Sanofi Picks Up Kiadis and Its Immuno-Oncology Assets for $359 Million
John Reed, Global Head of Research & Development at Sanofi, pictured above. Photo courtesy of Sanofi.
Paris-based Sanofi and Amsterdam-based Kiadis Pharma inked a deal for Sanofi to acquire the entire share capital of Kiadis. Under the deal, Sanofi will buy Kiadis shares at €5.45 per share, an aggregate adjusted equity value of €308 million, or about $359 million.
Kiadis Pharma focuses on cell-based immunotherapy for cancer and as novel adjunctive treatments for patients receiving hematopoietic stem cell transplants (HSCT). It has three compounds in the clinic: K-NK002 in Phase II for HSCT in blood cancer; K-NK003 for relapsed or refractory acute myeloid leukemia (AML); K-NK-ID101 for COVID-19. Additional compounds are in preclinical development for multiple myeloma and other cancers, as well as for infections.
On September 30, Kiadis announced its six-month financials as well as its pipeline development update. This included the investigational new drug (IND) being approved for K-NK002 to begin Phase II development and one for K-NK003 to begin Phase I. Its K-NK004 in preclinical development was partnered with Sanofi for multiple myeloma, with a €17.5 million upfront payment and potential deal value of more than €875 million plus royalties.
The company had also initiated a new infectious disease program for K-NK-ID1-1 in COVID-19 and other respiratory infections. It is collaborating with five Dutch institutions to evaluate the anti-viral mechanisms of the K-NK cell therapy platform against COVID-19 as well as at Nationwide Children’s Hospital in the U.S. It has also received a $9.5 million funding commitment from the U.S. Department of Defense (DoD0 through the Advanced Regenerative Manufacturing Institute (ARMI).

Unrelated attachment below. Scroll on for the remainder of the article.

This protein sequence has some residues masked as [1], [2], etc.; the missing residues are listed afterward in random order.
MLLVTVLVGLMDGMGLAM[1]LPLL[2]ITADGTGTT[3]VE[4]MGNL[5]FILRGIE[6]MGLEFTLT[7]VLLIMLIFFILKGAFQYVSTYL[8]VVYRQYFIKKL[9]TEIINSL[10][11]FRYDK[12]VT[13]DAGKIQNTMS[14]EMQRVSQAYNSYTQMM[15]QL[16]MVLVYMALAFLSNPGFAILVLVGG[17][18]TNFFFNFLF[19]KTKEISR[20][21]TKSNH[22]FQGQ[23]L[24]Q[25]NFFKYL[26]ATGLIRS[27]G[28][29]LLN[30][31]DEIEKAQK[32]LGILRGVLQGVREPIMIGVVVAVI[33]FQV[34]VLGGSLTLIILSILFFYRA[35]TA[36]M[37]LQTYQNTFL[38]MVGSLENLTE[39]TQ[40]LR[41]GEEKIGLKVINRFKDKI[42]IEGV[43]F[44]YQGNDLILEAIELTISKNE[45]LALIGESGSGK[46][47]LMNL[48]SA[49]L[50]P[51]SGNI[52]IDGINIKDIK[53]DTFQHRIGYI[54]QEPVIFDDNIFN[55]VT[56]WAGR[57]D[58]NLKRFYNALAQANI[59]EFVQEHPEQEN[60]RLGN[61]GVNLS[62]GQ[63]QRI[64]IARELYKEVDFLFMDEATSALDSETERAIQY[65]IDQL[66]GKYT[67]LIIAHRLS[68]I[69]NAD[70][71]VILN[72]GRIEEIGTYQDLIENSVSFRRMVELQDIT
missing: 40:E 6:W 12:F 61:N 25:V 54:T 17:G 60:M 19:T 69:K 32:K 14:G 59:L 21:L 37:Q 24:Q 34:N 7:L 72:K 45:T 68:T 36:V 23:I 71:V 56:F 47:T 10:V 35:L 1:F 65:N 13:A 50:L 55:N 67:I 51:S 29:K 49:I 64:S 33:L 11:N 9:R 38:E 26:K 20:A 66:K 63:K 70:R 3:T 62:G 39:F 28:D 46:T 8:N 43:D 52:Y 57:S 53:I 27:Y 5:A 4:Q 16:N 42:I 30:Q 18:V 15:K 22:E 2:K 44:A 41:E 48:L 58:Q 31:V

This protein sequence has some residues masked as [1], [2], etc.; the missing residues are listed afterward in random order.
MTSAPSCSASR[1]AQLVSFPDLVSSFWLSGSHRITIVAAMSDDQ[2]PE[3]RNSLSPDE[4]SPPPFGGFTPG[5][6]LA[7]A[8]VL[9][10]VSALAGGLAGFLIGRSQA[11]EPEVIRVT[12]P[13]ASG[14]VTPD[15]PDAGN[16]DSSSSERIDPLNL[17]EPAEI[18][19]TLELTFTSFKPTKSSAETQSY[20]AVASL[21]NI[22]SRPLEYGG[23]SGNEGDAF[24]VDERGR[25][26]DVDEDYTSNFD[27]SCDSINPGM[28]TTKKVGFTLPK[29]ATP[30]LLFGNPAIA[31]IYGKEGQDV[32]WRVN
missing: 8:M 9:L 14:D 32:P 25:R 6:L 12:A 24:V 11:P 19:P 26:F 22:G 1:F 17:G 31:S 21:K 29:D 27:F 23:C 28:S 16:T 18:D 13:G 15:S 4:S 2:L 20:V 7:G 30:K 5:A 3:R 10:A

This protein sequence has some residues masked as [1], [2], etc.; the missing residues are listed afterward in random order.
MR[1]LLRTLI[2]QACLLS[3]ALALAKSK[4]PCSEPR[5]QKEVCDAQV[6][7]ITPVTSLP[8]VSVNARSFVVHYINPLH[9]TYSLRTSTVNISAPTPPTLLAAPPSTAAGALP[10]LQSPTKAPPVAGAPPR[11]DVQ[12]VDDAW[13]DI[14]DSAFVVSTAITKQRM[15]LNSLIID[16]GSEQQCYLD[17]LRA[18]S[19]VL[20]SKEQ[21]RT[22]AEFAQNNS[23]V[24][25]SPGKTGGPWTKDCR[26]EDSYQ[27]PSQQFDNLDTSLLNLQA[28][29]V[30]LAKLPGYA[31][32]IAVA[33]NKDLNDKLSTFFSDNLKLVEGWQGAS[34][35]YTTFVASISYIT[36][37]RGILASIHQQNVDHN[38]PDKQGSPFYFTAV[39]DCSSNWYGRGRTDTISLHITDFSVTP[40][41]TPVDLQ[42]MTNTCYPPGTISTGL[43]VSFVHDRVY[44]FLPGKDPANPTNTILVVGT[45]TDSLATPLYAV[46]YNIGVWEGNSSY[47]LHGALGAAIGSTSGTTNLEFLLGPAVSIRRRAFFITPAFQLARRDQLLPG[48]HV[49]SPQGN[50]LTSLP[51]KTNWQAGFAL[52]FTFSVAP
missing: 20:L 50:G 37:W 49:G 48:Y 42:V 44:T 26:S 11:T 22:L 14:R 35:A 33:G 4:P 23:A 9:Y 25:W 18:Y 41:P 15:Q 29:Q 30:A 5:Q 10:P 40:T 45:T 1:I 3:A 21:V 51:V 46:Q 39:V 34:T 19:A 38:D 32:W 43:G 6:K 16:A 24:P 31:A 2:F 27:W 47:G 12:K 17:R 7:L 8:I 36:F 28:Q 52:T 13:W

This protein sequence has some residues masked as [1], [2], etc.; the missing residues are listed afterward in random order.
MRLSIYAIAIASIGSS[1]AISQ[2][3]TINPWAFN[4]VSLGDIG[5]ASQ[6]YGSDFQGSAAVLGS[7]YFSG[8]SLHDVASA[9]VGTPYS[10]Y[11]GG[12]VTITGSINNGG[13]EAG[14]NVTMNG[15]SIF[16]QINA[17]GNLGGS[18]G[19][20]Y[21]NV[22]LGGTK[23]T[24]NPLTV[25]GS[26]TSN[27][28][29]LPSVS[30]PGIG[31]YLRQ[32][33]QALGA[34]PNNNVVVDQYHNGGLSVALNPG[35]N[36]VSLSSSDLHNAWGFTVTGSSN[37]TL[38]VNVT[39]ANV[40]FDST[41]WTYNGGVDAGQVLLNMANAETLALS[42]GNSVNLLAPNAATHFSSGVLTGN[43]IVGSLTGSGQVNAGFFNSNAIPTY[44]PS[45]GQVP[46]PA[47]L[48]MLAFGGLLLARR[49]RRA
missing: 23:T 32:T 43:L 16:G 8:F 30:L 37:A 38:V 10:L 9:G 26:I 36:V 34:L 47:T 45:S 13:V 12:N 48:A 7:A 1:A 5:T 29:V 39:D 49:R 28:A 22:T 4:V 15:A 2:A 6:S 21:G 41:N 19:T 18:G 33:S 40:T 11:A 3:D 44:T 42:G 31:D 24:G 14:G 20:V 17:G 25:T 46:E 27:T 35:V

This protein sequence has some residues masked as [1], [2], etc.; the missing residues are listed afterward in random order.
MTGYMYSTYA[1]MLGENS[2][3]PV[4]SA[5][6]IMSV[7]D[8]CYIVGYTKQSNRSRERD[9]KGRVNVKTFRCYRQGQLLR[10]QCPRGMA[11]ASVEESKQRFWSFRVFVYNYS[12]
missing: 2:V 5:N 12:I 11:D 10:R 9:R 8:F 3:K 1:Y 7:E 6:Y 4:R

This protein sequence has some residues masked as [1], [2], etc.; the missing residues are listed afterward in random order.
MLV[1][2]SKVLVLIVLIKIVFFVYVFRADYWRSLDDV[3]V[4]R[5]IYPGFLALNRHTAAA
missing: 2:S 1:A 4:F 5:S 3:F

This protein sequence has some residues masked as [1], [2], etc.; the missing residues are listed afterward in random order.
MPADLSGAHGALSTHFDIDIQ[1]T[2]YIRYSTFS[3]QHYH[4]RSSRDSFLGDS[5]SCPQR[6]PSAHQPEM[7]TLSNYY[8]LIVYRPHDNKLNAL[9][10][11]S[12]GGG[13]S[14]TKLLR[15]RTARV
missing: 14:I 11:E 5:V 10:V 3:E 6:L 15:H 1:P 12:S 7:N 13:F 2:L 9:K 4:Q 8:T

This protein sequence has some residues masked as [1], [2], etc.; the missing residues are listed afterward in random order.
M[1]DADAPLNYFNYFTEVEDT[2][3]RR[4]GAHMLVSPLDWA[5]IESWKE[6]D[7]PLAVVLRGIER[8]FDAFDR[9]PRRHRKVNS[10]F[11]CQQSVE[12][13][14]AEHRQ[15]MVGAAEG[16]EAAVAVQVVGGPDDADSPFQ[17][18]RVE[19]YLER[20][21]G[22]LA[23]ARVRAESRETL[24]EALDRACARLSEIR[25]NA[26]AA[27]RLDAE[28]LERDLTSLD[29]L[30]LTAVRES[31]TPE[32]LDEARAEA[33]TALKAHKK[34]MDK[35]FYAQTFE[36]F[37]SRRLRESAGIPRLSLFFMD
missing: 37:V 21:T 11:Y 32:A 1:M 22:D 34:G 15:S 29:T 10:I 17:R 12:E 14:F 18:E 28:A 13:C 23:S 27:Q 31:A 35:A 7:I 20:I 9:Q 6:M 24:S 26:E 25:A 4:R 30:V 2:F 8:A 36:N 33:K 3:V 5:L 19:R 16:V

“We believe the Kiadis ‘off-the-shelf’ K-NK cell technology platform will have broad application against liquid and solid tumors, and create synergies with Sanofi’s emerging immuno-oncology pipeline, providing opportunities for us to pursue potential best-in-disease approaches,” said John Reed, Global Head of Research & Development at Sanofi.
The Kiadis technology platform is based on allogeneic, or “off-the-shelf” natural killer (NK) cells, a type of white blood cell and part of the innate immune system. NK cells play a major role in the host-rejection of tumors and virally infected cells. As a result, the Kiadis technology has a broad application across various cancers and for infectious diseases. The platform modifies NK cells so they don’t express CD 38. By dosing K-NK004 in combination with Sanofi’s Sarclisa, they believe it can prevent the depletion of NK cells that limits the effectiveness of antibodies against CD38. CD38 is a molecule found on the surface of immune cells that functions in cell adhesion, signal transduction and calcium signaling. It is primarily found on the cell surface of white blood cells in the bone marrow that cause multiple myeloma.
Sanofi plans to continue developing Kiadis’ assets alone and in combination with the French company’s existing platforms.
“Kiadis’ vision is to bring novel cell-based medicines to people with life-threatening diseases, and this transaction will help achieve that vision,” said Arthur Lahr, chief executive officer of Kiadis. “After the discontinuation of our lead product candidate and subsequent reorganization in 2019, we restarted Kiadis in 2020 as an entirely new company focused solely on the proprietary and differentiated NK-cell platform that we obtained through the acquisition of Cytosen Therapeutics.”
What Lahr is referring to is in late 2019, when the company killed its Phase III program for ATIR101 after poor efficacy data. It then acquired CytoSen Therapeutics in an all-stock deal, for 1.5 million newly issued shares and options. The Sanofi acquisition turns a profit for Kiadis on that acquisition.
Lahr went on to say, “Sanofi’s offer is a clear testimony to the uniqueness of our NK-cell platform and the rapid success of Kiadis’ transformation. The Kiadis Boards unanimously believe that Sanofi has the resources and financial strength to accelerate development of our NK-cell products, to the benefit of patients.”